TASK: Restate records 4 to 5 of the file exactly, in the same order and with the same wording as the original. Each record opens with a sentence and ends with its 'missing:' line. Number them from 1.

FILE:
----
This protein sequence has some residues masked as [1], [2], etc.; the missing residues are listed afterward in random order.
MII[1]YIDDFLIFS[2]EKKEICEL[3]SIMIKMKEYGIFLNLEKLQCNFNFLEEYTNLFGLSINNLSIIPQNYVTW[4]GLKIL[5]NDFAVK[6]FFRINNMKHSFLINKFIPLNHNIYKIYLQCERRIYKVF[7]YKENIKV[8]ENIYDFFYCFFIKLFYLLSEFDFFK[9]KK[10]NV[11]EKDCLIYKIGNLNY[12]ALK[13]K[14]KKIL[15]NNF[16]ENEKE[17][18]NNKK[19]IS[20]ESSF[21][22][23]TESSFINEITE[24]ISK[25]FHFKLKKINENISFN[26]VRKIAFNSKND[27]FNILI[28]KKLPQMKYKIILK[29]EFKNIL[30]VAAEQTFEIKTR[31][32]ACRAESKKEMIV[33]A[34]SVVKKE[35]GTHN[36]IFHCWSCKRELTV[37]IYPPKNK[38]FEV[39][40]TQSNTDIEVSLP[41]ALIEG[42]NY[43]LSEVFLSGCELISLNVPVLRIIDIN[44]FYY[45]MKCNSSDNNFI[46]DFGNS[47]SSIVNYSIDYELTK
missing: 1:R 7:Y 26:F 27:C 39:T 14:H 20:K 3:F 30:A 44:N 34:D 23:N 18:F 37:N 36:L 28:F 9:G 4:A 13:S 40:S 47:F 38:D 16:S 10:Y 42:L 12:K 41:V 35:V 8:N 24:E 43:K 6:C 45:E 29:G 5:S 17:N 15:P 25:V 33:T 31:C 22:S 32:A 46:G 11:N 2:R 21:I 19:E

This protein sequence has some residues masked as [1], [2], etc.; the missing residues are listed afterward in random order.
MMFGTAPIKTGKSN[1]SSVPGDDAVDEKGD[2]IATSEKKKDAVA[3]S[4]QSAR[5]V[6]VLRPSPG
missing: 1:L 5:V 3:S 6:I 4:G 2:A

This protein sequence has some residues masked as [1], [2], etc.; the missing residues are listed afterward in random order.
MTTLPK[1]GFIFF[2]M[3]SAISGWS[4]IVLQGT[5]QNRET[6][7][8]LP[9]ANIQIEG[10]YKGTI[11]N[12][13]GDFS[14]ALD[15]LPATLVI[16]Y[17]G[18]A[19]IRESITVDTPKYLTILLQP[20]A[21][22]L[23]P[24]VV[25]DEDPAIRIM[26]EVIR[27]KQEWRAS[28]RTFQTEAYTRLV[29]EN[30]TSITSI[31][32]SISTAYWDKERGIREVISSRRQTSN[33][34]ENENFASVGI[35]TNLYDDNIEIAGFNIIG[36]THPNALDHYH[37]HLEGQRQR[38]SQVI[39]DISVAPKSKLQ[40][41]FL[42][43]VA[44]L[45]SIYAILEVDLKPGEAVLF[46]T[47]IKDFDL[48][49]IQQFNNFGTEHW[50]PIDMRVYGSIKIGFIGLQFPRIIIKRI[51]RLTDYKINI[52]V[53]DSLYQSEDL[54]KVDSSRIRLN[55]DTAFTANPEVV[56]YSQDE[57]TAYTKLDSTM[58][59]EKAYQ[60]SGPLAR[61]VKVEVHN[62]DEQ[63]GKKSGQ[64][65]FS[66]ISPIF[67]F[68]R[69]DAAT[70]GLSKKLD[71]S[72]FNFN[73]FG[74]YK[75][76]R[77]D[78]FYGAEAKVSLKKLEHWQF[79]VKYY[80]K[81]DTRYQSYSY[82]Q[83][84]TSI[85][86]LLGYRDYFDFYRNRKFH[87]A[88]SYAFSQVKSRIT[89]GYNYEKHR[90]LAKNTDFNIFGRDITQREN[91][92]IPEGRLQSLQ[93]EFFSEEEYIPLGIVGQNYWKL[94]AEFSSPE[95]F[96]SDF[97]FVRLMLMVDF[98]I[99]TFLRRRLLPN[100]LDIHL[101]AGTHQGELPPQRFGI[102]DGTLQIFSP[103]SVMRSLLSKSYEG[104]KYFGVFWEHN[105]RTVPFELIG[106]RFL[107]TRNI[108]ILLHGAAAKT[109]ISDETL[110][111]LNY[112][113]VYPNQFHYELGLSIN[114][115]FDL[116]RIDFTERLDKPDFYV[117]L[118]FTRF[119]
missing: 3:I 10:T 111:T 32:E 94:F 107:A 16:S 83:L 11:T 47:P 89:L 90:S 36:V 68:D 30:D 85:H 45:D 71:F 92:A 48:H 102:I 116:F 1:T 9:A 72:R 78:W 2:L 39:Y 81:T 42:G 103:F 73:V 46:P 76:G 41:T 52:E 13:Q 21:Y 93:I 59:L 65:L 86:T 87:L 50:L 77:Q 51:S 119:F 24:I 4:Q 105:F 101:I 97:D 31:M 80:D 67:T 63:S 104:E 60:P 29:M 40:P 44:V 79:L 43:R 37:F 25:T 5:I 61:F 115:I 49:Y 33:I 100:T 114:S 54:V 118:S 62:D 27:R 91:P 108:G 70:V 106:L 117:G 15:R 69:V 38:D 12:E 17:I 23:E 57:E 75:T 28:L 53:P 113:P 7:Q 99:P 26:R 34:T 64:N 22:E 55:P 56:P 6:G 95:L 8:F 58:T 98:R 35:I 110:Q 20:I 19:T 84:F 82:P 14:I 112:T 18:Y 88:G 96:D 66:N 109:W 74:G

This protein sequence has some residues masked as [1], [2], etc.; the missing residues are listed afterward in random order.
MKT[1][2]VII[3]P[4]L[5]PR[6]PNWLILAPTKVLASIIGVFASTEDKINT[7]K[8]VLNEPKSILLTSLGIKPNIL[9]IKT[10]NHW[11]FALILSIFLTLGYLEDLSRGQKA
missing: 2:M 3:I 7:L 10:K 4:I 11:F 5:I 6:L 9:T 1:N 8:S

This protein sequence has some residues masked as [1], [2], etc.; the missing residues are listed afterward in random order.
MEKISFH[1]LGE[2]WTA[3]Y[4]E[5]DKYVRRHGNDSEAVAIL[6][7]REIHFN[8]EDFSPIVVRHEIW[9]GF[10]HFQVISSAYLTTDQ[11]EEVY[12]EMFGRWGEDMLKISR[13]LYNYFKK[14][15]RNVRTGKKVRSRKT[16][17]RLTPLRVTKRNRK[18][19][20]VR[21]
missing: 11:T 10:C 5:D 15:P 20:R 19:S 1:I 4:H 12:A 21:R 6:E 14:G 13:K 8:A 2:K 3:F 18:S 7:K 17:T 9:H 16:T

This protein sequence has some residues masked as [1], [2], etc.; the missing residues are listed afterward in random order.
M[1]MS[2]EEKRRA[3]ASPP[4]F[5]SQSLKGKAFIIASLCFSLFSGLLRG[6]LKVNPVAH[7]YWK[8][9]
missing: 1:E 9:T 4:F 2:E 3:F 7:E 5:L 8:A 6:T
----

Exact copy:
This protein sequence has some residues masked as [1], [2], etc.; the missing residues are listed afterward in random order.
MKT[1][2]VII[3]P[4]L[5]PR[6]PNWLILAPTKVLASIIGVFASTEDKINT[7]K[8]VLNEPKSILLTSLGIKPNIL[9]IKT[10]NHW[11]FALILSIFLTLGYLEDLSRGQKA
missing: 2:M 3:I 7:L 10:K 4:I 11:F 5:I 6:L 9:T 1:N 8:S

This protein sequence has some residues masked as [1], [2], etc.; the missing residues are listed afterward in random order.
MEKISFH[1]LGE[2]WTA[3]Y[4]E[5]DKYVRRHGNDSEAVAIL[6][7]REIHFN[8]EDFSPIVVRHEIW[9]GF[10]HFQVISSAYLTTDQ[11]EEVY[12]EMFGRWGEDMLKISR[13]LYNYFKK[14][15]RNVRTGKKVRSRKT[16][17]RLTPLRVTKRNRK[18][19][20]VR[21]
missing: 11:T 10:C 5:D 15:P 20:R 19:S 1:I 4:H 12:A 21:R 6:E 14:G 13:K 8:A 2:K 3:F 18:S 7:K 17:T 9:H 16:T